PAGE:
One of the hardest parts of the academic career path is having to move. It certainly is possible to have an academic career while remaining in, or eventually returning to, a specific geographic area. But even if you manage to do that, you’re likely to have to move around within that geographic area.
But how many times, exactly? I decided to compile some data.
I searched for the publicly-available CVs and LinkedIn profiles of people hired into TT asst. professor positions in ecology and allied fields (e.g., fish & wildlife) during the 2018-19 job season. I tallied up how many times each person moved from a position in one city/town to a different city/town in between their bachelor’s degree and their current TT position. Meaning that I didn’t count it as a move if, say, someone went from an MSc program to a PhD program at the same university, or went from, say, a postdoc at one institution to a visiting professor position at another institution in the same city. I had to make occasional educated guesses, for instance when someone was a postdoc in one place but simultaneously an adjunct in another place. I obtained data for 50 randomly chosen people from my pretty comprehensive list of 183 new TT hires from 2018-19, before I got bored and decided to stop. 🙂 50 is a reasonable sample size for this purpose.
Obviously, the count for any individual could be off on either the high or low side, for various reasons. I’m missing any moves within the same city or town. And if someone did a “ghost doc” by working remotely, without moving, my approach would mistakenly count that as a move. But in aggregate, this dataset should give a pretty accurate picture of the typical number of moves from one town/city to another, which are probably the most onerous moves.
The modal number of post-bachelor’s moves was 3, though 4 was almost as common. 26 out of 50 people moved 3-4 times. The median was 4. The range was 0-8.
The most common trajectory turned out to be the one I took myself back in the day: a move from your bachelor’s institution to your doctoral institution, a second move for a postdoc, and a third move for a TT asst. professor position. Some people also do a master’s degree, but it’s pretty common to do that either at your bachelor’s institution, or at your PhD institution, so doing a master’s doesn’t always involve an additional move. Four moves is also a pretty common number, usually either because someone moved for their master’s and then again for their PhD, or else because they did a second postdoc.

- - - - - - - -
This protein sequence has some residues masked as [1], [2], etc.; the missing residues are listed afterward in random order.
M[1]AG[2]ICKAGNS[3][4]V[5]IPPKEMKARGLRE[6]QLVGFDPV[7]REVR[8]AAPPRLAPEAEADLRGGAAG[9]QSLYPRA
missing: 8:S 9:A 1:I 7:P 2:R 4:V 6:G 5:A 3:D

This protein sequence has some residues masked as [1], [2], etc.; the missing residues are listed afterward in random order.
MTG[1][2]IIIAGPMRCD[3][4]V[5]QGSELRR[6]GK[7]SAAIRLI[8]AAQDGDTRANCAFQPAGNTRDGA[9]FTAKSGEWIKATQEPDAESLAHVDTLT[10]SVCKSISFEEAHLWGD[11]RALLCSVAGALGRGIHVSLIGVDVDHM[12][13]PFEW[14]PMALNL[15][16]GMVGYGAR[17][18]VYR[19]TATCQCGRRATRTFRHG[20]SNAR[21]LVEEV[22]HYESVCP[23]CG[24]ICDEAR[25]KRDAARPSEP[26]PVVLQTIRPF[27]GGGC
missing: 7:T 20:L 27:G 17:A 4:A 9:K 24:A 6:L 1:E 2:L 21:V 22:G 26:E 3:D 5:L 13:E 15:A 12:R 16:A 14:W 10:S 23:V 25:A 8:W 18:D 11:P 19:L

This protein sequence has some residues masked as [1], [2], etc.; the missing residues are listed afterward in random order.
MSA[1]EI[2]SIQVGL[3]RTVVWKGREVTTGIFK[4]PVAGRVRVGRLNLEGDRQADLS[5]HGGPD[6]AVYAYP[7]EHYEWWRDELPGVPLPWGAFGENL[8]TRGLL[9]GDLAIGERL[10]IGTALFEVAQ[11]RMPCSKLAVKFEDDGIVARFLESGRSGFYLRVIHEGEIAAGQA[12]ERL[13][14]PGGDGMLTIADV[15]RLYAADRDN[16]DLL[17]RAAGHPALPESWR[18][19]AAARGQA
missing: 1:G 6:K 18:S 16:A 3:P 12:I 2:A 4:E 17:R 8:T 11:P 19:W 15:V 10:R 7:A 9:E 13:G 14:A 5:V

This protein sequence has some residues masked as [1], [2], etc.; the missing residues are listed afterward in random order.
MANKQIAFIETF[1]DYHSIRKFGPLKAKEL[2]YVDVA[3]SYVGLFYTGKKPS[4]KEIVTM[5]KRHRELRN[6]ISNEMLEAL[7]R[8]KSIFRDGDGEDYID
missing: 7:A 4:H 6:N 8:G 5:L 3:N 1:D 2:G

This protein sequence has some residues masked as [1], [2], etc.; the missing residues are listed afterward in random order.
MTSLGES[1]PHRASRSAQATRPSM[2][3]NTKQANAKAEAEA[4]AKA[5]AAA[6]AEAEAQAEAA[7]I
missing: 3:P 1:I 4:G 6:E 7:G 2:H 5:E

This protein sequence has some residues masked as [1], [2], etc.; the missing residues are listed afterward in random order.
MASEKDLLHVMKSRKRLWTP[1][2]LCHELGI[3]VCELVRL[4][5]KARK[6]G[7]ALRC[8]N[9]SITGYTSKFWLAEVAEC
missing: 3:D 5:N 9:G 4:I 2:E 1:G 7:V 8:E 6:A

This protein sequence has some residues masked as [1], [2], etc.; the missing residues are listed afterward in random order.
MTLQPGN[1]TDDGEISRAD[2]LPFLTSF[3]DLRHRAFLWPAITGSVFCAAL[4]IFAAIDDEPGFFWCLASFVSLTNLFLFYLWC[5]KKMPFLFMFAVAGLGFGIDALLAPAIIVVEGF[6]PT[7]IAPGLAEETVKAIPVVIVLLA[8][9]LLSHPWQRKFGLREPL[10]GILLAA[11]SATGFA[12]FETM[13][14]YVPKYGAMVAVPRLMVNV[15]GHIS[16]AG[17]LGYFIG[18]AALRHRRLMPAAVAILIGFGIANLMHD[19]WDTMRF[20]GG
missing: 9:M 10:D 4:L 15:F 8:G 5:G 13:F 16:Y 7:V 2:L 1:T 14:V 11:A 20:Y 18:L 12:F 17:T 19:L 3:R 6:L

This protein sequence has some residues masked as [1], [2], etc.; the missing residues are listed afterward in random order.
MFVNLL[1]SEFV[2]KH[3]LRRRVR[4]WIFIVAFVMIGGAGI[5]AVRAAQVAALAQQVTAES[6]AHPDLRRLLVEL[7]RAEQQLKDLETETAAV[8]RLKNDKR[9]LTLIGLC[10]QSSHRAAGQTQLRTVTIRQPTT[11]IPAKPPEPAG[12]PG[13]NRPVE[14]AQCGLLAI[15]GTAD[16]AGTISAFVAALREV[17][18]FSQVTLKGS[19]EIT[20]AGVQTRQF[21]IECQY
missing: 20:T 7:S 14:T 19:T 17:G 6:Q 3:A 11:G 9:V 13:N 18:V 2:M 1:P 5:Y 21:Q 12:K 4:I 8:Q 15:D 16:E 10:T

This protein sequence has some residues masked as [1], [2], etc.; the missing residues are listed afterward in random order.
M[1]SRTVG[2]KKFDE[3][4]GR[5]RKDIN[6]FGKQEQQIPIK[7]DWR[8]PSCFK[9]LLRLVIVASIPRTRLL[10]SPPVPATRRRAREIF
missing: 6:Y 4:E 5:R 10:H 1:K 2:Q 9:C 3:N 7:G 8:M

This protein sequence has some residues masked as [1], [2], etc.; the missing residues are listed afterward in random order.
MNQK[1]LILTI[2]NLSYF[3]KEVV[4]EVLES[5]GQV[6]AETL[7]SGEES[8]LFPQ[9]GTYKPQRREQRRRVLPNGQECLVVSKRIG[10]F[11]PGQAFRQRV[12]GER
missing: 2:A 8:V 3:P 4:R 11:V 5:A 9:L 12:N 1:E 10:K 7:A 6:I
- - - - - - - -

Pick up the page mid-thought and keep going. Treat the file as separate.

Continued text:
These results are consistent with my much more comprehensive data showing that TT ecology faculty hires are most commonly 3-4 years post-PhD, with anything from 2-6 years being fairly common. 2-6 years post-PhD is enough time for 1-2 typical postdocs, and someone who does 1-2 postdocs often does 3-4 post-bachelor’s moves in total.
It’s very rare to need to do less than two moves, though I did find one person who seems to have managed it (as best one can tell from public information). It’s very rare for anyone to do all their degrees in one place, very rare to do a postdoc (or other post-PhD academic employment) in the same place you got your PhD, and very rare for anyone to get hired into a TT ecology faculty position without a postdoc or other post-PhD academic employment. And you need to do at least two of those things if you want to obtain a TT faculty position while moving less than twice after your bachelor’s degree.
Also, I have discovered a new ecological law: conservation of total distance moved. 🙂 Just eyeballing these 50 CVs, the folks who moved 6+ times often made several moves within the same big state (often California). Whereas some of the folks who only moved a couple of times made two very long distance moves. Ok, I’m half-kidding about this conservation law–it might just be a blip. But I wouldn’t be surprised if there’s something to it. If you want or need to remain in the same state or small-ish geographic area, you’re probably going to have to wait longer to land a TT position than you otherwise would. Meaning that you might well have to make several post-PhD moves in the interim, and that all of those moves will be fairly short distance.
I can’t tell you how to feel about these data; I’m sure different people will have different feelings. As always, I merely hope this information provides some useful context to those of you who are on the ecology faculty job market, or advising people who are on the job market. If you were wondering “How often should I expect to move if I want to become an ecology prof?”, now you have a good answer.